The Department of Labor (DOL) provides a grant to UPMC Altoona to conduct examinations on patients who are interested in applying for Black Lung benefits. The process involved in this evaluation encompasses two distinct areas. The first is the medical portion, in which I have been involved for about 30 years, and the second is the governmental portion which involves the law surrounding coal miners and their benefits, either under state or federal law. This merger of law and medicine and the path that it may take an individual coal miner is often confusing and frustrating.
I start most interviews and exams with two pieces of information I want the coal miner patient to know. The first is that any miner who has spent any time in the coal mining industry, whether above or below ground, has coal dust in their lungs. That is not the issue. The second piece of information is that, in general, in order to have a successful claim a chest X-ray interpreted by a so-called “B reader” must have findings consistent with coal dust deposition and there must be some abnormality with the miner’s pulmonary function study or blood gas analysis. Both of these findings are usually needed for a successful claim.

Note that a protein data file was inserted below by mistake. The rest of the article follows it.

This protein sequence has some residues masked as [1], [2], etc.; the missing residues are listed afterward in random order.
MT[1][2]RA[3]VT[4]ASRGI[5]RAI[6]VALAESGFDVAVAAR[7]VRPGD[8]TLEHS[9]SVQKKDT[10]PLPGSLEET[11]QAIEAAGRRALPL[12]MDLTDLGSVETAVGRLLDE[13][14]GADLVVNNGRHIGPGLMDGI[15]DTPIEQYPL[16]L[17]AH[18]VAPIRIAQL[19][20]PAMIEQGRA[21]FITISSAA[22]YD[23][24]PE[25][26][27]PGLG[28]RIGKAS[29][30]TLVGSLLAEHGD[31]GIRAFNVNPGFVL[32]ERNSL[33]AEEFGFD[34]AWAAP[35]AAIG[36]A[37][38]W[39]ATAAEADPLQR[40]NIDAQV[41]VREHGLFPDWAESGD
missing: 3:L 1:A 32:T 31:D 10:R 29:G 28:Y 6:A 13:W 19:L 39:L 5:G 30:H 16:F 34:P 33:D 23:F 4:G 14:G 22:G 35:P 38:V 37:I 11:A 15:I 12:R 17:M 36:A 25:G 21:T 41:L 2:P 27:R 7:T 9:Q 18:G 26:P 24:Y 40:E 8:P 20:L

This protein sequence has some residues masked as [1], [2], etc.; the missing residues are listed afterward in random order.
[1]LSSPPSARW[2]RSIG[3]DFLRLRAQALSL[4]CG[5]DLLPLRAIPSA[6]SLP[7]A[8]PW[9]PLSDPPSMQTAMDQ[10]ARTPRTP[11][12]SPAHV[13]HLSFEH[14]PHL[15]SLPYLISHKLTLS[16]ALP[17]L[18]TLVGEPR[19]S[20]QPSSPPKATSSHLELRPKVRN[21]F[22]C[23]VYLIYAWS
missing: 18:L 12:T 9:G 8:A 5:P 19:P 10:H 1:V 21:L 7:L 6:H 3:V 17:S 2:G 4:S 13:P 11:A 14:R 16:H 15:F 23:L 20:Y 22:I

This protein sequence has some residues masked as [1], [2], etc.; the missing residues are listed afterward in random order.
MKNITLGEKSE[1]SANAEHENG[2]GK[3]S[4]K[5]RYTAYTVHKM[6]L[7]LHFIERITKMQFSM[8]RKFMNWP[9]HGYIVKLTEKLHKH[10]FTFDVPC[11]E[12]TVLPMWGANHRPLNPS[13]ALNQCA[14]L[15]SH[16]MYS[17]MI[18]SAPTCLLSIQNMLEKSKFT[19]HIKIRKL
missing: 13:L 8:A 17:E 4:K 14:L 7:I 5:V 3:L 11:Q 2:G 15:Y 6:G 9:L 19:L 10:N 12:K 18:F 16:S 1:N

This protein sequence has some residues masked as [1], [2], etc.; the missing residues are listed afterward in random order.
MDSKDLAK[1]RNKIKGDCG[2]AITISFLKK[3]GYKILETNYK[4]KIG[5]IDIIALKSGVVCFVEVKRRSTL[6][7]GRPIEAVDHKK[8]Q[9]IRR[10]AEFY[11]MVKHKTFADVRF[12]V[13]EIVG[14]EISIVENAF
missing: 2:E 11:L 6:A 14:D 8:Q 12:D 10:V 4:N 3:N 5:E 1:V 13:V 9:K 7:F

Adding to the above confusion is the fact that the X-ray findings in coal miners lung disease do not correlate directly with lung function. A miner with a minimal finding on X-ray may have serious lung dysfunction.
I am sympathetic to the confusion and frustration.